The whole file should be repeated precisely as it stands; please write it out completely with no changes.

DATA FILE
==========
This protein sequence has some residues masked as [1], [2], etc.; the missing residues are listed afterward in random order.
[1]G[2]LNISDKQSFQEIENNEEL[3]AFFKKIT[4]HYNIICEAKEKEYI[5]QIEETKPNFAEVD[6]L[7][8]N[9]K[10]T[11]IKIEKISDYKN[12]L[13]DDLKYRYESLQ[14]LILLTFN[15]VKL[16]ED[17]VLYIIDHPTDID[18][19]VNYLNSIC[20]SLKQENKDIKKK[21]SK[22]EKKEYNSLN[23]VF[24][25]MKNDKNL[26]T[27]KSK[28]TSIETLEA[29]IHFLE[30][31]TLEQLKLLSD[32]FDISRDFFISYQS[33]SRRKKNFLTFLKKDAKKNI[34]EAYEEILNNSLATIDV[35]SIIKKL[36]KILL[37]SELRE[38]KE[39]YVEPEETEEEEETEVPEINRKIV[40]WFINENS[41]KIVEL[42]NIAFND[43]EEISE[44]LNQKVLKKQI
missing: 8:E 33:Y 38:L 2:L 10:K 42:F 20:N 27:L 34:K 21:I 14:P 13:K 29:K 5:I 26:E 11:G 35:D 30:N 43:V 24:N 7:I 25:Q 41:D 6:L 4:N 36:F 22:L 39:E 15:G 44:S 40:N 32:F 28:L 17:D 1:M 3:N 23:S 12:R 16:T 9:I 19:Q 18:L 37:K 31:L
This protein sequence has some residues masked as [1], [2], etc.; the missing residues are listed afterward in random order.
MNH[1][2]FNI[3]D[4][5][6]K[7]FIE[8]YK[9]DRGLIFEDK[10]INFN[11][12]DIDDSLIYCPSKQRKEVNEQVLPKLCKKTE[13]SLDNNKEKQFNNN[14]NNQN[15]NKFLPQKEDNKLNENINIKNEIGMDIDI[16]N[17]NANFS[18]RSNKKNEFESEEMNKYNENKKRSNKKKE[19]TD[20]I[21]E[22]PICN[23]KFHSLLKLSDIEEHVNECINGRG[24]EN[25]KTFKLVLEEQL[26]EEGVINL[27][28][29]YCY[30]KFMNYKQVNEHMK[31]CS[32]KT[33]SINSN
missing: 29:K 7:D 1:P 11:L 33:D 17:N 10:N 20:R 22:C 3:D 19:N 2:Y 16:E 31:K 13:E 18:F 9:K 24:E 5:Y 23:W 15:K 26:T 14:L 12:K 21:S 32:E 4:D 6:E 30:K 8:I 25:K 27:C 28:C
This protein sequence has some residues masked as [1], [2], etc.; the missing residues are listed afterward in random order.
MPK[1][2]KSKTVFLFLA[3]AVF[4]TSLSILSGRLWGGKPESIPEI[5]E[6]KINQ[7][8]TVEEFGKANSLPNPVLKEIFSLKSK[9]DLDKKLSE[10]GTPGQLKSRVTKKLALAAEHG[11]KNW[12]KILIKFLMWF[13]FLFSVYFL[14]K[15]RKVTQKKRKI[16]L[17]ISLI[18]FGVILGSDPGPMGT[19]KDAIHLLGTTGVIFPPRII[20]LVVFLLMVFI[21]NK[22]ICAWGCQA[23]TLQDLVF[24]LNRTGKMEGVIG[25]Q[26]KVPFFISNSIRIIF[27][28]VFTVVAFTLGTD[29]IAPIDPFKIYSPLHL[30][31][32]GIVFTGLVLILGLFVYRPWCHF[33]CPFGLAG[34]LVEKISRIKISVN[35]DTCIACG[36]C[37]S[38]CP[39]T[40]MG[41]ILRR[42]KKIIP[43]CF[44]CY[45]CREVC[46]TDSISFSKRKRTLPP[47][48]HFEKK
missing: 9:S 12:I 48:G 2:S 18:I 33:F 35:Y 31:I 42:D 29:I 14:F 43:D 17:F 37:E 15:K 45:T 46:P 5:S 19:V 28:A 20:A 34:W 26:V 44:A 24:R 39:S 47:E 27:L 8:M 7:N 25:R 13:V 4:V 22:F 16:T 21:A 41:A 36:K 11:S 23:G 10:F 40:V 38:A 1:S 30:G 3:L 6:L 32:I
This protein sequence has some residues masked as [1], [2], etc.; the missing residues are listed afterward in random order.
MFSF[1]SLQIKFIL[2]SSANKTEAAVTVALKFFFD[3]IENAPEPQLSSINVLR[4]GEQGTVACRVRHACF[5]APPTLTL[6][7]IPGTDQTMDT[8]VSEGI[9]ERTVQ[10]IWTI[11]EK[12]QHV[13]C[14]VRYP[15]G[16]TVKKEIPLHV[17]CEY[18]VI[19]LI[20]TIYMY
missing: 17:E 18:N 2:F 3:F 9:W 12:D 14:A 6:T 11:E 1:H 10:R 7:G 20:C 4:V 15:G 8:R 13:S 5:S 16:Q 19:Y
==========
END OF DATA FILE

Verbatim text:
This protein sequence has some residues masked as [1], [2], etc.; the missing residues are listed afterward in random order.
[1]G[2]LNISDKQSFQEIENNEEL[3]AFFKKIT[4]HYNIICEAKEKEYI[5]QIEETKPNFAEVD[6]L[7][8]N[9]K[10]T[11]IKIEKISDYKN[12]L[13]DDLKYRYESLQ[14]LILLTFN[15]VKL[16]ED[17]VLYIIDHPTDID[18][19]VNYLNSIC[20]SLKQENKDIKKK[21]SK[22]EKKEYNSLN[23]VF[24][25]MKNDKNL[26]T[27]KSK[28]TSIETLEA[29]IHFLE[30][31]TLEQLKLLSD[32]FDISRDFFISYQS[33]SRRKKNFLTFLKKDAKKNI[34]EAYEEILNNSLATIDV[35]SIIKKL[36]KILL[37]SELRE[38]KE[39]YVEPEETEEEEETEVPEINRKIV[40]WFINENS[41]KIVEL[42]NIAFND[43]EEISE[44]LNQKVLKKQI
missing: 8:E 33:Y 38:L 2:L 10:K 42:F 20:N 27:L 34:K 21:I 14:P 13:K 29:K 5:I 26:E 11:G 35:D 30:N 43:V 24:N 7:I 25:Q 41:D 6:L 4:N 36:F 22:L 39:E 15:G 44:S 40:N 32:F 28:L 17:D 1:M 3:N 23:S 12:R 16:T 9:I 19:Q 18:L 37:K 31:L
This protein sequence has some residues masked as [1], [2], etc.; the missing residues are listed afterward in random order.
MNH[1][2]FNI[3]D[4][5][6]K[7]FIE[8]YK[9]DRGLIFEDK[10]INFN[11][12]DIDDSLIYCPSKQRKEVNEQVLPKLCKKTE[13]SLDNNKEKQFNNN[14]NNQN[15]NKFLPQKEDNKLNENINIKNEIGMDIDI[16]N[17]NANFS[18]RSNKKNEFESEEMNKYNENKKRSNKKKE[19]TD[20]I[21]E[22]PICN[23]KFHSLLKLSDIEEHVNECINGRG[24]EN[25]KTFKLVLEEQL[26]EEGVINL[27][28][29]YCY[30]KFMNYKQVNEHMK[31]CS[32]KT[33]SINSN
missing: 29:K 7:D 1:P 11:L 33:D 17:N 10:N 20:R 22:C 3:D 19:N 2:Y 16:E 31:K 13:E 18:F 9:K 24:E 5:Y 23:W 15:K 26:T 14:L 12:K 21:S 32:E 4:D 6:E 30:K 8:I 25:K 27:C 28:C
This protein sequence has some residues masked as [1], [2], etc.; the missing residues are listed afterward in random order.
MPK[1][2]KSKTVFLFLA[3]AVF[4]TSLSILSGRLWGGKPESIPEI[5]E[6]KINQ[7][8]TVEEFGKANSLPNPVLKEIFSLKSK[9]DLDKKLSE[10]GTPGQLKSRVTKKLALAAEHG[11]KNW[12]KILIKFLMWF[13]FLFSVYFL[14]K[15]RKVTQKKRKI[16]L[17]ISLI[18]FGVILGSDPGPMGT[19]KDAIHLLGTTGVIFPPRII[20]LVVFLLMVFI[21]NK[22]ICAWGCQA[23]TLQDLVF[24]LNRTGKMEGVIG[25]Q[26]KVPFFISNSIRIIF[27][28]VFTVVAFTLGTD[29]IAPIDPFKIYSPLHL[30][31][32]GIVFTGLVLILGLFVYRPWCHF[33]CPFGLAG[34]LVEKISRIKISVN[35]DTCIACG[36]C[37]S[38]CP[39]T[40]MG[41]ILRR[42]KKIIP[43]CF[44]CY[45]CREVC[46]TDSISFSKRKRTLPP[47][48]HFEKK
missing: 9:S 12:I 48:G 2:S 18:I 33:F 35:Y 31:I 42:D 29:I 14:F 43:D 17:F 37:E 15:K 45:T 46:P 5:S 19:V 28:A 20:A 34:W 26:V 44:A 24:R 39:S 47:E 27:L 8:M 7:N 25:R 13:V 4:V 22:F 16:T 21:A 41:A 36:K 11:S 23:G 10:F 40:V 38:A 1:S 30:G 3:L 6:L 32:I
This protein sequence has some residues masked as [1], [2], etc.; the missing residues are listed afterward in random order.
MFSF[1]SLQIKFIL[2]SSANKTEAAVTVALKFFFD[3]IENAPEPQLSSINVLR[4]GEQGTVACRVRHACF[5]APPTLTL[6][7]IPGTDQTMDT[8]VSEGI[9]ERTVQ[10]IWTI[11]EK[12]QHV[13]C[14]VRYP[15]G[16]TVKKEIPLHV[17]CEY[18]VI[19]LI[20]TIYMY
missing: 17:E 18:N 2:F 3:F 9:W 12:D 14:A 6:T 11:E 1:H 10:R 7:G 20:C 4:V 15:G 8:R 13:S 5:S 16:Q 19:Y